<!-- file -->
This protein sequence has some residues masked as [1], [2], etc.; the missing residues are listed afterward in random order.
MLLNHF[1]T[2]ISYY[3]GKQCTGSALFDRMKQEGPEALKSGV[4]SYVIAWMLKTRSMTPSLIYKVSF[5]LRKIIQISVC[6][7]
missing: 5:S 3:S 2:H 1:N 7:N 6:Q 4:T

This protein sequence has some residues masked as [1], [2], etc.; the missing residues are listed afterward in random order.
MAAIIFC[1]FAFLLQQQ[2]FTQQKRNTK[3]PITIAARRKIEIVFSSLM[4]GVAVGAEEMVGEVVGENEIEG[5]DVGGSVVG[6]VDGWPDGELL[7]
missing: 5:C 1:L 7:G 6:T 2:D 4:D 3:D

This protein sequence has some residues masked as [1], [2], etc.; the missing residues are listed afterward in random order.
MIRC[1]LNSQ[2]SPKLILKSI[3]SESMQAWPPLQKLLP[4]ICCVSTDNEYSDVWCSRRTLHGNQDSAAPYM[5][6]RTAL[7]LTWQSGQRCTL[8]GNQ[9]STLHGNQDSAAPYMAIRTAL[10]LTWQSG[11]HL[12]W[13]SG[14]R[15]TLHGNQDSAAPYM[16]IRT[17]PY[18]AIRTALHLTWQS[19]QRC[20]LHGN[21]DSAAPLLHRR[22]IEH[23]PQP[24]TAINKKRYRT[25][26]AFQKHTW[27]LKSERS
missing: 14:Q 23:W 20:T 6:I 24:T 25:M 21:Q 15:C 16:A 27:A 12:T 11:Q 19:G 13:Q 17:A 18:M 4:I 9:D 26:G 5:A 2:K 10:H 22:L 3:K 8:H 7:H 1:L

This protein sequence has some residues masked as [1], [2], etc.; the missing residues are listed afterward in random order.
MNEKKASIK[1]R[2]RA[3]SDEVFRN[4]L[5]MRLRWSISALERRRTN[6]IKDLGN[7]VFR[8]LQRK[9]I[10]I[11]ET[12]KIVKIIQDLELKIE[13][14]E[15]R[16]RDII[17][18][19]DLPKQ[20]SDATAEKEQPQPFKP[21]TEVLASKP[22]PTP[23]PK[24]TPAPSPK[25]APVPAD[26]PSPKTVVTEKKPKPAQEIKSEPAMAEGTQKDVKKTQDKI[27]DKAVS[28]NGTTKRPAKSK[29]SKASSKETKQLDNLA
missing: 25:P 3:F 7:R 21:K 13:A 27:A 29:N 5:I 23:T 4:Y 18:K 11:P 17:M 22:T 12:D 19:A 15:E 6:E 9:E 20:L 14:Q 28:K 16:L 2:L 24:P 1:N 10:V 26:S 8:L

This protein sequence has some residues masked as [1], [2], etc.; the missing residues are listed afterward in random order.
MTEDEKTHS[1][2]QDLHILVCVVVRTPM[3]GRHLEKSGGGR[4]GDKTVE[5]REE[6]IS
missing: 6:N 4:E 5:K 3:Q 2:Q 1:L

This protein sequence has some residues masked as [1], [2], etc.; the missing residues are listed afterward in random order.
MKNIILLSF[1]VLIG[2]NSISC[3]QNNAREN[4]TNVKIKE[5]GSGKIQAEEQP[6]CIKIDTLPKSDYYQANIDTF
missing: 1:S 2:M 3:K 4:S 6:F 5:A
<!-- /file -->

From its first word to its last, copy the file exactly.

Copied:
This protein sequence has some residues masked as [1], [2], etc.; the missing residues are listed afterward in random order.
MLLNHF[1]T[2]ISYY[3]GKQCTGSALFDRMKQEGPEALKSGV[4]SYVIAWMLKTRSMTPSLIYKVSF[5]LRKIIQISVC[6][7]
missing: 5:S 3:S 2:H 1:N 7:N 6:Q 4:T

This protein sequence has some residues masked as [1], [2], etc.; the missing residues are listed afterward in random order.
MAAIIFC[1]FAFLLQQQ[2]FTQQKRNTK[3]PITIAARRKIEIVFSSLM[4]GVAVGAEEMVGEVVGENEIEG[5]DVGGSVVG[6]VDGWPDGELL[7]
missing: 5:C 1:L 7:G 6:T 2:D 4:D 3:D

This protein sequence has some residues masked as [1], [2], etc.; the missing residues are listed afterward in random order.
MIRC[1]LNSQ[2]SPKLILKSI[3]SESMQAWPPLQKLLP[4]ICCVSTDNEYSDVWCSRRTLHGNQDSAAPYM[5][6]RTAL[7]LTWQSGQRCTL[8]GNQ[9]STLHGNQDSAAPYMAIRTAL[10]LTWQSG[11]HL[12]W[13]SG[14]R[15]TLHGNQDSAAPYM[16]IRT[17]PY[18]AIRTALHLTWQS[19]QRC[20]LHGN[21]DSAAPLLHRR[22]IEH[23]PQP[24]TAINKKRYRT[25][26]AFQKHTW[27]LKSERS
missing: 14:Q 23:W 20:T 6:I 24:T 25:M 21:Q 15:C 16:A 27:A 12:T 11:Q 19:G 13:Q 17:A 18:M 4:I 9:D 26:G 5:A 2:K 10:H 22:L 3:K 8:H 7:H 1:L

This protein sequence has some residues masked as [1], [2], etc.; the missing residues are listed afterward in random order.
MNEKKASIK[1]R[2]RA[3]SDEVFRN[4]L[5]MRLRWSISALERRRTN[6]IKDLGN[7]VFR[8]LQRK[9]I[10]I[11]ET[12]KIVKIIQDLELKIE[13][14]E[15]R[16]RDII[17][18][19]DLPKQ[20]SDATAEKEQPQPFKP[21]TEVLASKP[22]PTP[23]PK[24]TPAPSPK[25]APVPAD[26]PSPKTVVTEKKPKPAQEIKSEPAMAEGTQKDVKKTQDKI[27]DKAVS[28]NGTTKRPAKSK[29]SKASSKETKQLDNLA
missing: 25:P 3:F 7:R 21:K 13:A 27:A 29:N 5:I 23:T 4:Y 18:K 11:P 17:M 22:T 12:D 19:A 15:E 6:E 9:E 20:L 14:Q 28:K 16:L 2:L 24:P 1:N 10:V 26:S 8:L

This protein sequence has some residues masked as [1], [2], etc.; the missing residues are listed afterward in random order.
MTEDEKTHS[1][2]QDLHILVCVVVRTPM[3]GRHLEKSGGGR[4]GDKTVE[5]REE[6]IS
missing: 6:N 4:E 5:K 3:Q 2:Q 1:L

This protein sequence has some residues masked as [1], [2], etc.; the missing residues are listed afterward in random order.
MKNIILLSF[1]VLIG[2]NSISC[3]QNNAREN[4]TNVKIKE[5]GSGKIQAEEQP[6]CIKIDTLPKSDYYQANIDTF
missing: 1:S 2:M 3:K 4:S 6:F 5:A